Poetry December 2006

On Being Fifty-Something

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after Po Chü-i

From thirty to forty, you are distracted
by the five lusts, which I don’t need to go into.
From seventy to eighty, you’re prone
to a hundred diseases or more.

Who can remember their names,
or the ones of friends who’ve gone
and died on you? But, from fifty to sixty,
you’re free of all that.

Grief doesn’t know where you live yet,
only gravity, the body starting to sag
under the weight of memories that,
like extra pounds around the middle,

you can’t seem to lose. At the theater, you doze,
your eyelids curtains that refuse to stay raised.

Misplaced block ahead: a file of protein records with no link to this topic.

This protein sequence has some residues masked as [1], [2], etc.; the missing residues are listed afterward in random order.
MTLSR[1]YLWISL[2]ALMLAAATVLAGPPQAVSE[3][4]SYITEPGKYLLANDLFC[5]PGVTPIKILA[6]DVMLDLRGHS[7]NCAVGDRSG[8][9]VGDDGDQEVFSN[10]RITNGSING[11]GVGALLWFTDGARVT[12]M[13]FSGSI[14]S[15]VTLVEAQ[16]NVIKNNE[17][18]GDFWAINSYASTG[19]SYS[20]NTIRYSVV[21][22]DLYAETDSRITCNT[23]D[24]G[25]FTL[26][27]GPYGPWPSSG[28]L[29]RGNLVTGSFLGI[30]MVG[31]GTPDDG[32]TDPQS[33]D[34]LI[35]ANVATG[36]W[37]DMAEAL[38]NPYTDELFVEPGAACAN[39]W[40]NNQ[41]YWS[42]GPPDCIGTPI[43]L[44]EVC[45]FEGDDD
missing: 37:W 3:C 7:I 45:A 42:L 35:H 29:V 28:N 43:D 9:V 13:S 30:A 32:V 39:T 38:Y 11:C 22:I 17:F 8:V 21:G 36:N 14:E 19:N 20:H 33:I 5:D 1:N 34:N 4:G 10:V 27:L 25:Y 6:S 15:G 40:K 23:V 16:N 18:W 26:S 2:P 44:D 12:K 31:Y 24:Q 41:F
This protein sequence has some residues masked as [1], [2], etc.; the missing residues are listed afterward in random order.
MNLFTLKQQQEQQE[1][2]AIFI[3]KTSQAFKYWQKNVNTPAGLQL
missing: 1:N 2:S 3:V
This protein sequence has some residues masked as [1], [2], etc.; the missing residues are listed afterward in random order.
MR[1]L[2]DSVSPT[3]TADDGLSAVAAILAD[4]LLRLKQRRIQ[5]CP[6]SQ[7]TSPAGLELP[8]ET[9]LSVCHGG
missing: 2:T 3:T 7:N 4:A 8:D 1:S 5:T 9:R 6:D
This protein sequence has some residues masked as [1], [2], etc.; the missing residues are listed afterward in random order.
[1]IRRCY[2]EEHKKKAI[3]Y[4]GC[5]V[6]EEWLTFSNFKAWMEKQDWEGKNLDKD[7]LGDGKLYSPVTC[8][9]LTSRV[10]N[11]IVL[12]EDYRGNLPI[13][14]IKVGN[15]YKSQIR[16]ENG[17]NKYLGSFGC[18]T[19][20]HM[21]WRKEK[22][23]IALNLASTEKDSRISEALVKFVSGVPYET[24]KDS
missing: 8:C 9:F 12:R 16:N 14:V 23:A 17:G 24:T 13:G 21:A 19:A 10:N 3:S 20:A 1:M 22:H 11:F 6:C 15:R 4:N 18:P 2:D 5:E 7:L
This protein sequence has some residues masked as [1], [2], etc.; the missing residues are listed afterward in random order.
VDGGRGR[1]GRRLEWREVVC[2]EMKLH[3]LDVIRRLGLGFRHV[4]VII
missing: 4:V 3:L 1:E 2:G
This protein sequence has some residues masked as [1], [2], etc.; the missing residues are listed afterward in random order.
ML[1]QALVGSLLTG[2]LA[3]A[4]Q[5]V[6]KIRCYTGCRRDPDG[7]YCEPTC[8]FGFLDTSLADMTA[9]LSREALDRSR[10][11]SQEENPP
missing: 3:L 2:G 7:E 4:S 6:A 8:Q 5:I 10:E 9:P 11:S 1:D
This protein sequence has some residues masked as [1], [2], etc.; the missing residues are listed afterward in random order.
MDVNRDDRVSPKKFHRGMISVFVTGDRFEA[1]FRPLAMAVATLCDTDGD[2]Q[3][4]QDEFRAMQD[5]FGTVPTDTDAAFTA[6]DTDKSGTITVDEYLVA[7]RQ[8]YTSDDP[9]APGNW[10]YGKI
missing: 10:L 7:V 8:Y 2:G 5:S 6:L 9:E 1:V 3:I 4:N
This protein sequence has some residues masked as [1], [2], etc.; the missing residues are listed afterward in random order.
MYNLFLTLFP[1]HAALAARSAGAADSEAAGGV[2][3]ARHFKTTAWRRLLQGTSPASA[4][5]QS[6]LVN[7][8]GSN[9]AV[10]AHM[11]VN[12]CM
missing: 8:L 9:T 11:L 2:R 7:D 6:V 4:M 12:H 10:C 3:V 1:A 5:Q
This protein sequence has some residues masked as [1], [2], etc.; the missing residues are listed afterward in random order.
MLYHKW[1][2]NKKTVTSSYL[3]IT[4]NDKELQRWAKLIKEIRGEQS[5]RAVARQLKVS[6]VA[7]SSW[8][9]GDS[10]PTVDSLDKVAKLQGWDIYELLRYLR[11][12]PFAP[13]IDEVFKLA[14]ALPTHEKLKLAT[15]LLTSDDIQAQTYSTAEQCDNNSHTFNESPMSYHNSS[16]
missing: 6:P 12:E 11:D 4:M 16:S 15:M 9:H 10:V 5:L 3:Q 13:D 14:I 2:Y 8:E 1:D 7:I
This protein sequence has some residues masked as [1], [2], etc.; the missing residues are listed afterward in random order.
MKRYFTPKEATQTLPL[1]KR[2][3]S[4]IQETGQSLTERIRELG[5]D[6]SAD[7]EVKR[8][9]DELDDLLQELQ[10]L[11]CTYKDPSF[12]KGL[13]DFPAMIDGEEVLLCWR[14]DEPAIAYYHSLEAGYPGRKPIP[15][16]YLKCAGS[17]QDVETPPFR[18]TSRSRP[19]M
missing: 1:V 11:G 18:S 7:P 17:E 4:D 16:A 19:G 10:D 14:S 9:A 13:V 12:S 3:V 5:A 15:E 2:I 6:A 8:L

Suddenly, you’re the director of a play
about to begin. Time: no time like the present.

Place: a room you think you recognize.
On the desk, a typewriter squats like a toad,
waiting for a tasty word to devour.
The wall’s the wrong color, too cheerful,

but its painted muslin quivers:
from backstage someone tries the door,
which refuses to give. How young you were
when such bright shabbiness was yours,

how like a desert full of dream.

Debora Greger's most recent book of poems is Western Art (2004). She teaches at the University of Florida at Gainesville.
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